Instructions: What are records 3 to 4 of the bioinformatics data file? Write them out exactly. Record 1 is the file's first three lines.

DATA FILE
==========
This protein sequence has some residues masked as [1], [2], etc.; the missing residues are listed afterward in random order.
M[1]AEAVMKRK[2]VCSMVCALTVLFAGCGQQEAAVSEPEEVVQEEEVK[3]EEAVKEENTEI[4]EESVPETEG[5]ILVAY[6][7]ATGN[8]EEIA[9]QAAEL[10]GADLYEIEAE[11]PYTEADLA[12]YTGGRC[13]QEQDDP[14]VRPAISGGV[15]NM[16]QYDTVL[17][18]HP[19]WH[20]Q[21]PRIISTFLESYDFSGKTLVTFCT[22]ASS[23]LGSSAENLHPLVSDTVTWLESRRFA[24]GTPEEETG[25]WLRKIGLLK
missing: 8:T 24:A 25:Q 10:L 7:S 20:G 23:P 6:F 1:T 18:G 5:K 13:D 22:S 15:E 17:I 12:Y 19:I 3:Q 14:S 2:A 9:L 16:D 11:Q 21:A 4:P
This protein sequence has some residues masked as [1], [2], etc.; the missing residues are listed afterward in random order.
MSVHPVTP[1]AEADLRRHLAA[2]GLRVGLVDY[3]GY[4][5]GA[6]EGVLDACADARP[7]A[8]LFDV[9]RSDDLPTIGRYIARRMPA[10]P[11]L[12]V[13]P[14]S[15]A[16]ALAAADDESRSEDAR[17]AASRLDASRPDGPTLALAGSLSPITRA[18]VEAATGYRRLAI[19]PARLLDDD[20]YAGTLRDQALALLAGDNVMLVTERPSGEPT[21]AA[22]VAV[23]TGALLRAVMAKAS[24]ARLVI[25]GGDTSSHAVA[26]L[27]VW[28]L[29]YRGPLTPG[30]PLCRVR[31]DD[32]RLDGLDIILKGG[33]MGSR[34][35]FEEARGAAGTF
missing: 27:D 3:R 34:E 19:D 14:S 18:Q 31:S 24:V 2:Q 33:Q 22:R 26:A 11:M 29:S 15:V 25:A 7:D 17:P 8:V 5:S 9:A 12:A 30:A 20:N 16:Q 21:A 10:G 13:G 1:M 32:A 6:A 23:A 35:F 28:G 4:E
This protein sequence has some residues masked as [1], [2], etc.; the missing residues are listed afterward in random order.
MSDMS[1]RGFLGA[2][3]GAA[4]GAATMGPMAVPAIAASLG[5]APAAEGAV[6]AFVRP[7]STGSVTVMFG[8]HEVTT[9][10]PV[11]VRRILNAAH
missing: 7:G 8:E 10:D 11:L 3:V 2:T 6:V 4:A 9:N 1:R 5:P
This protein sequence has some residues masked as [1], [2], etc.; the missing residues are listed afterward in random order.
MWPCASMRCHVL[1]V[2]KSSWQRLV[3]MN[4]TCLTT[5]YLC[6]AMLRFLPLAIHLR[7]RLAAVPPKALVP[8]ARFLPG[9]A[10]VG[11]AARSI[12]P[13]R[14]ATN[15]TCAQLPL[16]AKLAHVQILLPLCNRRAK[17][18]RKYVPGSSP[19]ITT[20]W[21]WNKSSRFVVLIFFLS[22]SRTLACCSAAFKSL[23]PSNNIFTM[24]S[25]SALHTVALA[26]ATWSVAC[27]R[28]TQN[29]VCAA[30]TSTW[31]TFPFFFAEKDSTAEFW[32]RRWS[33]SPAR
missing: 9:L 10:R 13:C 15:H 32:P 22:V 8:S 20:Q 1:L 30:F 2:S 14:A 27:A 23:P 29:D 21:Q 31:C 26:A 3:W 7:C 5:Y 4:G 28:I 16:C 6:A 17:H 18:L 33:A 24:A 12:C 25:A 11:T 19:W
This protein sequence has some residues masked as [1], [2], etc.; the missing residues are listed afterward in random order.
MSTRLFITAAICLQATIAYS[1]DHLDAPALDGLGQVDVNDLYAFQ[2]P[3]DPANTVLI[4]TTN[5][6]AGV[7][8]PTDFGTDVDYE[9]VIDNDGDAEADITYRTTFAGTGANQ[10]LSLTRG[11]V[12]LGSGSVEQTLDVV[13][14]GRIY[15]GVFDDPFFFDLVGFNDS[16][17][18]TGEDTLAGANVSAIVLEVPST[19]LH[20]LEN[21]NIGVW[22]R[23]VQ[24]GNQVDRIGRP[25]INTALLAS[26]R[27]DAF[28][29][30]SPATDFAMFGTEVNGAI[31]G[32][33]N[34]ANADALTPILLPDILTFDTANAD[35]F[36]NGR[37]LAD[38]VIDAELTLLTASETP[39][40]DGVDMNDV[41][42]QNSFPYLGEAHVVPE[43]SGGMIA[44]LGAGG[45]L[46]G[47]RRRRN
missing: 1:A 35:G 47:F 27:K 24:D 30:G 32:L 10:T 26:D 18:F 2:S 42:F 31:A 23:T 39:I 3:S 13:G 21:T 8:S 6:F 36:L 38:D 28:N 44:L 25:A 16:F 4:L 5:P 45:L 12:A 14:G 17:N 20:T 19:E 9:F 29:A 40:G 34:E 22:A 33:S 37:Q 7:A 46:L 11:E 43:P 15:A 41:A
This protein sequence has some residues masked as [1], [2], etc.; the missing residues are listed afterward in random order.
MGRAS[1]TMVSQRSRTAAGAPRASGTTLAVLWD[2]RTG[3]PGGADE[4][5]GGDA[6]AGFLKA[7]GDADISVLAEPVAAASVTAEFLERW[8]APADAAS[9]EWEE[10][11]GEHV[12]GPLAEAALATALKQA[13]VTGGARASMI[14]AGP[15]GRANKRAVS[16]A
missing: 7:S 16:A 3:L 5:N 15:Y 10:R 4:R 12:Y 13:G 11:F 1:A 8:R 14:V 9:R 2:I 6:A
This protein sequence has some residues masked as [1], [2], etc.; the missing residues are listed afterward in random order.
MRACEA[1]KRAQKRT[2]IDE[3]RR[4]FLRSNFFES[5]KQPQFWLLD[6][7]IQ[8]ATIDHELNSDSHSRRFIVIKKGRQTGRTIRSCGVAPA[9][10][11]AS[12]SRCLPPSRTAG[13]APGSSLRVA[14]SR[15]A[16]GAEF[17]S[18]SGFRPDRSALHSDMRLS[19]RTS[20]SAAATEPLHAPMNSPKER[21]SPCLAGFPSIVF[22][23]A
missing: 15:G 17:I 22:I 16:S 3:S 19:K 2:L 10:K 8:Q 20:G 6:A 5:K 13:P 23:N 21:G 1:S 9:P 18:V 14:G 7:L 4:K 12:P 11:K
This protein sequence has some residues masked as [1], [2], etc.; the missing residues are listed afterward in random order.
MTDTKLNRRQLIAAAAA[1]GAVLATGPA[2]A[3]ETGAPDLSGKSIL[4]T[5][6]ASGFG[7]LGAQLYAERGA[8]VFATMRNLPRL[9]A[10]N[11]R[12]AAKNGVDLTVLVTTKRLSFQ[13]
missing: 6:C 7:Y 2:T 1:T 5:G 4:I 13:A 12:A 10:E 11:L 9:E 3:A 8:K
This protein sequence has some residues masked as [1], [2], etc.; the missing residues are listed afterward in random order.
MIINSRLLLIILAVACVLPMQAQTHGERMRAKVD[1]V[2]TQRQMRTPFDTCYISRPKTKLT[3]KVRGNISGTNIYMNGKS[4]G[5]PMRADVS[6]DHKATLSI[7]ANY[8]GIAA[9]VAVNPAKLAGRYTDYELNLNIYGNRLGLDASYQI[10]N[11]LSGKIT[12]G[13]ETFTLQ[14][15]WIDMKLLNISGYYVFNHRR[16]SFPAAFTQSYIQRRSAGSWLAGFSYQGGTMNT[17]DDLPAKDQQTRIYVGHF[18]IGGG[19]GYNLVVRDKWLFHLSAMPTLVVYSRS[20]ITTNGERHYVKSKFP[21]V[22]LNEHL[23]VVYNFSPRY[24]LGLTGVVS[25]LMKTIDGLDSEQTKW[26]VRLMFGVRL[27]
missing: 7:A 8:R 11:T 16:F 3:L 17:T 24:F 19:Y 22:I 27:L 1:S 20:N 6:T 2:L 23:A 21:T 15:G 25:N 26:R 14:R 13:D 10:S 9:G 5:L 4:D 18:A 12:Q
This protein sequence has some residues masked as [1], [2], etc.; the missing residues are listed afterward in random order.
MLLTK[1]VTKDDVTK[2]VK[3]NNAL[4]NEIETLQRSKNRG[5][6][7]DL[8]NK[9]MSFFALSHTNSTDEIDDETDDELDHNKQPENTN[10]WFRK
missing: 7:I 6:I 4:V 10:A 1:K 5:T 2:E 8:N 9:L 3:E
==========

This protein sequence has some residues masked as [1], [2], etc.; the missing residues are listed afterward in random order.
MSDMS[1]RGFLGA[2][3]GAA[4]GAATMGPMAVPAIAASLG[5]APAAEGAV[6]AFVRP[7]STGSVTVMFG[8]HEVTT[9][10]PV[11]VRRILNAAH
missing: 7:G 8:E 10:D 11:L 3:V 2:T 6:V 4:A 9:N 1:R 5:P
This protein sequence has some residues masked as [1], [2], etc.; the missing residues are listed afterward in random order.
MWPCASMRCHVL[1]V[2]KSSWQRLV[3]MN[4]TCLTT[5]YLC[6]AMLRFLPLAIHLR[7]RLAAVPPKALVP[8]ARFLPG[9]A[10]VG[11]AARSI[12]P[13]R[14]ATN[15]TCAQLPL[16]AKLAHVQILLPLCNRRAK[17][18]RKYVPGSSP[19]ITT[20]W[21]WNKSSRFVVLIFFLS[22]SRTLACCSAAFKSL[23]PSNNIFTM[24]S[25]SALHTVALA[26]ATWSVAC[27]R[28]TQN[29]VCAA[30]TSTW[31]TFPFFFAEKDSTAEFW[32]RRWS[33]SPAR
missing: 9:L 10:R 13:C 15:H 32:P 22:V 8:S 20:Q 1:L 30:F 2:S 14:A 27:A 23:P 29:D 21:Q 31:C 26:A 3:W 7:C 5:Y 4:G 28:I 16:C 6:A 17:H 18:L 33:A 24:A 12:C 25:A 11:T 19:W